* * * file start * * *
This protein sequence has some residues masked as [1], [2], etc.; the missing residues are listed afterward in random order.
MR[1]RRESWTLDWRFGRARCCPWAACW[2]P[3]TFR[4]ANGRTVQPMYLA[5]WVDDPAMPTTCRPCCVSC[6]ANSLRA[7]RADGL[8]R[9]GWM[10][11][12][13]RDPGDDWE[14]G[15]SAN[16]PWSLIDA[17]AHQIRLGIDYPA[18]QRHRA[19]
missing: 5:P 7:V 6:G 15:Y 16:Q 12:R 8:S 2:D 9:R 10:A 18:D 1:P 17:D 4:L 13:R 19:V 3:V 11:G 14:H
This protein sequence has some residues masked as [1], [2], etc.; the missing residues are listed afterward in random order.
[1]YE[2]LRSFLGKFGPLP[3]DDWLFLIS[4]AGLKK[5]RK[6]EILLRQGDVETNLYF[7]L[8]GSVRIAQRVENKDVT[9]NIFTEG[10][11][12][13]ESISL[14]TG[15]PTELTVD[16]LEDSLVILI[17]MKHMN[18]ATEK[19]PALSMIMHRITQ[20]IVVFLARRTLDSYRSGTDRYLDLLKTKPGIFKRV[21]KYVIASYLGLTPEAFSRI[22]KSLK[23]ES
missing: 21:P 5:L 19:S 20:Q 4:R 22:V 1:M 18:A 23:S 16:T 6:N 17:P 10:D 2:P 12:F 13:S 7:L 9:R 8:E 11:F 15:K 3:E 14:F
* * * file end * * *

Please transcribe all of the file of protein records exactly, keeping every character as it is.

This protein sequence has some residues masked as [1], [2], etc.; the missing residues are listed afterward in random order.
MR[1]RRESWTLDWRFGRARCCPWAACW[2]P[3]TFR[4]ANGRTVQPMYLA[5]WVDDPAMPTTCRPCCVSC[6]ANSLRA[7]RADGL[8]R[9]GWM[10][11][12][13]RDPGDDWE[14]G[15]SAN[16]PWSLIDA[17]AHQIRLGIDYPA[18]QRHRA[19]
missing: 5:P 7:V 6:G 15:Y 16:Q 12:R 8:S 2:D 9:R 10:A 18:D 1:P 17:D 4:L 13:R 19:V 3:V 11:G 14:H
This protein sequence has some residues masked as [1], [2], etc.; the missing residues are listed afterward in random order.
[1]YE[2]LRSFLGKFGPLP[3]DDWLFLIS[4]AGLKK[5]RK[6]EILLRQGDVETNLYF[7]L[8]GSVRIAQRVENKDVT[9]NIFTEG[10][11][12][13]ESISL[14]TG[15]PTELTVD[16]LEDSLVILI[17]MKHMN[18]ATEK[19]PALSMIMHRITQ[20]IVVFLARRTLDSYRSGTDRYLDLLKTKPGIFKRV[21]KYVIASYLGLTPEAFSRI[22]KSLK[23]ES
missing: 21:P 5:L 19:S 20:Q 4:R 22:V 1:M 18:A 23:S 16:T 6:N 17:P 10:D 2:P 12:F 13:S 7:L 9:R 8:E 11:F 15:K 3:E 14:F